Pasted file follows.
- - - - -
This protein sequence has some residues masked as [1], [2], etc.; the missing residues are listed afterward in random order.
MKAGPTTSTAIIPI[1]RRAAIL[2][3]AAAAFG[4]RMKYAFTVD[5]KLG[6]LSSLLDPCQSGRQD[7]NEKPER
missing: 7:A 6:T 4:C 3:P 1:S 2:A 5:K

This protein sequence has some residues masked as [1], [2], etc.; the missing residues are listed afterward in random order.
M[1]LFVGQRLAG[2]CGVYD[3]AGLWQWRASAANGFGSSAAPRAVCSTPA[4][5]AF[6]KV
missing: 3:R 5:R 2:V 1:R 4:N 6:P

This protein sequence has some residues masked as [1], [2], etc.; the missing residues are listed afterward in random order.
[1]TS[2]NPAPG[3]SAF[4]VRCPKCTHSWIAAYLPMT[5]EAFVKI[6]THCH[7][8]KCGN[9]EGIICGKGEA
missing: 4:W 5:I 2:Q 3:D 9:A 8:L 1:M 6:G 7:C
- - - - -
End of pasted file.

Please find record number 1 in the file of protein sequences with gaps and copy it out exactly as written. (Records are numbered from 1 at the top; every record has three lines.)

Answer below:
This protein sequence has some residues masked as [1], [2], etc.; the missing residues are listed afterward in random order.
MKAGPTTSTAIIPI[1]RRAAIL[2][3]AAAAFG[4]RMKYAFTVD[5]KLG[6]LSSLLDPCQSGRQD[7]NEKPER
missing: 7:A 6:T 4:C 3:P 1:S 2:A 5:K